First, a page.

Wednesday, August 27, 2014

Annual literature festival aims to ignite readers’ imaginations

3/12/2014

More than 1,100 third-, fourth- and fifth-graders enjoyed an abbreviated short story rather than a novel Wednesday at this year’s Franklin County Children’s Literature Festival on the campus of Ottawa University. The shorter day, resulting from early release schedules at area schools, enabled other happy readers — teachers and other Franklin County Reading Council members — to spend time with the authors too.

The 13th annual festival has made a name for itself among area authors, as well as students, because of its quality participants, organizations and sponsors. At the heart of the event is its founder and literal symbol, former elementary school teacher, mentor and literacy advocate, Gerry Getty. Getty, who only was able to attend the inaugural year’s festival before becoming ill its second year and later dying, took her dream for a children’s literature festival to her friends and colleagues at the Franklin County Reading Council, and they all worked together to make it happen. The event continues to improve each year, just like the imagination sparked in each child’s mind when they meet the authors behind the books they love to read.

More than 1,100 third-, fourth- and fifth-graders enjoyed an abbreviated short story rather than a novel Wednesday at this year’s Franklin County Children’s Literature Festival on the campus of Ottawa University. The shorter day, resulting from early release schedules at area schools, enabled other happy readers — teachers and other Franklin County Reading Council members — to spend time with the authors too.

The 13th annual festival has made a name for itself among area authors, as well as students, because of its quality participants, organizations and sponsors. At the heart of the event is its founder and literal symbol, former elementary school teacher, mentor and literacy advocate, Gerry Getty. Getty, who only was able to attend the inaugural year’s festival before becoming ill its second year and later dying, took her dream for a children’s literature festival to her friends and colleagues at the Franklin County Reading Council, and they all worked together to make it happen. The event continues to improve each year, just like the imagination sparked in each child’s mind when they meet the authors behind the books they love to read.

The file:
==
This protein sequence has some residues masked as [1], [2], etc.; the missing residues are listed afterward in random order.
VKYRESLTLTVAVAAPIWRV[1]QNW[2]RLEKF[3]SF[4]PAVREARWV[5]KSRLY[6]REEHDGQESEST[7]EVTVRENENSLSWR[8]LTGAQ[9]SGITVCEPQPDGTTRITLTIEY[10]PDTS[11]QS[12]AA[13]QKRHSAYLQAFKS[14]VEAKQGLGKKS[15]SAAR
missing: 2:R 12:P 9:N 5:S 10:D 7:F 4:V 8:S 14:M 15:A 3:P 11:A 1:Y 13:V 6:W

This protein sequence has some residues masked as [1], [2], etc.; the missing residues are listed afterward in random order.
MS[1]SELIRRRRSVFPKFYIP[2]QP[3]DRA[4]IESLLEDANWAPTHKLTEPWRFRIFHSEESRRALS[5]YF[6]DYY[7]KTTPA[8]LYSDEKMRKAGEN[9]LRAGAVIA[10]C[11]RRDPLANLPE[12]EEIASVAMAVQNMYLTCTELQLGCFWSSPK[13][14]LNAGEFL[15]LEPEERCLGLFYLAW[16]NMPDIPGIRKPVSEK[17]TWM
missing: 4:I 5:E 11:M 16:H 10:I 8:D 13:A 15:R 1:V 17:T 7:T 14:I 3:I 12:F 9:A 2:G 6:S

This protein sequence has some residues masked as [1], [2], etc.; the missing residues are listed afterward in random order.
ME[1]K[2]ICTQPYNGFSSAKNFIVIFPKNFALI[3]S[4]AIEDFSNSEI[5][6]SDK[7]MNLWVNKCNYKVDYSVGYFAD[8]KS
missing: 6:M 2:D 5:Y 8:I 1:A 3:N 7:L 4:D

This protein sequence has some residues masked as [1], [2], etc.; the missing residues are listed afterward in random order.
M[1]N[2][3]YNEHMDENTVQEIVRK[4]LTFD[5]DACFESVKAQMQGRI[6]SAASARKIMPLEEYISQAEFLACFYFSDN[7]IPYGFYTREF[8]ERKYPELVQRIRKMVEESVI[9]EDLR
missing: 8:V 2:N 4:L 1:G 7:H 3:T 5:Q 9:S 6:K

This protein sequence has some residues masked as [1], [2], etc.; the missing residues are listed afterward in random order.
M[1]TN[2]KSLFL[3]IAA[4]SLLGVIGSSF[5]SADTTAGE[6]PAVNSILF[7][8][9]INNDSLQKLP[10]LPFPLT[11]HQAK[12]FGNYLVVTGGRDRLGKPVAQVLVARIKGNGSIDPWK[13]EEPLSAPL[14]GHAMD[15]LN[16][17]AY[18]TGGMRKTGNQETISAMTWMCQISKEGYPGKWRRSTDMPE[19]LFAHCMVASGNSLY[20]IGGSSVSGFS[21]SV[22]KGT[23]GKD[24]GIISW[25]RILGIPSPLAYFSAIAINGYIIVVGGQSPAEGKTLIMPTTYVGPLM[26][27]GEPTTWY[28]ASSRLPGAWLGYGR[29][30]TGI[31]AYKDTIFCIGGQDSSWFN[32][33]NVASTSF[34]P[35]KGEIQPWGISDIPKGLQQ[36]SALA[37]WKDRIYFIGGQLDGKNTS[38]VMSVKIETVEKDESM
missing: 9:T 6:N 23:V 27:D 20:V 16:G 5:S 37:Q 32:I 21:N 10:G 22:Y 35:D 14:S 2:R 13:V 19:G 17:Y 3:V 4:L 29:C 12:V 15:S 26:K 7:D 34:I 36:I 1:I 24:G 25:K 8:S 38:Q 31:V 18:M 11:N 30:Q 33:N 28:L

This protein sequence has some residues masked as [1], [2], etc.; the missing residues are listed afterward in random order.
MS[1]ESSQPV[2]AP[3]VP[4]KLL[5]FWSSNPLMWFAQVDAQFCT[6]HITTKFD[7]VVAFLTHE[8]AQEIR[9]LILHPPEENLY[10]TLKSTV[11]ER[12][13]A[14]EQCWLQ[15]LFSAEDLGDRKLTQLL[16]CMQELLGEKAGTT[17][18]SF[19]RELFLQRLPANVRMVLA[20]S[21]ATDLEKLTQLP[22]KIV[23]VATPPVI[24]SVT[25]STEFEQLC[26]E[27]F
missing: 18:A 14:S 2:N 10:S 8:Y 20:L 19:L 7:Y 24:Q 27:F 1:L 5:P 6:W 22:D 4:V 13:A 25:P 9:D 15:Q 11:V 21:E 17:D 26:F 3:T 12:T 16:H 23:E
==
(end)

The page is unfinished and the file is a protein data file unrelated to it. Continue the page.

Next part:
Though some of the authors return year after year, new authors are invited each year. One first-time author attendee this year, Beverley Olson Buller, Newton, author of “A Prairie Peter Pan — The Story of Mary White” and “From Emporia: The Story of William Allen White,” said she had heard about Ottawa’s festival while attending a similar event at Warrensburg, Mo., and was thrilled to get to participate in the special day.

This year’s authors and storytellers also included David Greenberg, Robert Burleigh, Jean Patrick, Michael Wimmer, Janet Stevens, Dianna Waite, Mary Casanova, Laura Huliska-Beith, Christine Taylor-Butler, Dandi Mackall and local favorite Alan Cunningham. Each brings his or her own style and literal story to the event and each hopes to nurture more dreamers, readers and writers among their attentive festival participants, whether those be the students or — this year — the teachers.

Olson Buller, who retired young from being a longtime teacher and librarian, believes in living the professional motto she posts on her website “Anyone can like to read if they find the right book.” Each of the authors at Ottawa’s event hopes to help local children foster a love for reading and wants nothing more than to connect kids with the book that ignites their interest, imagination and love for books. Those same passions no doubt drove the many local sponsors that support the effort financially year after year.

This event puts Ottawa on the map as a go-to destination for children’s authors — an accomplishment that goes well beyond Gerry Getty’s wildest dreams.

 

— Jeanny Sharp,

editor and publisher

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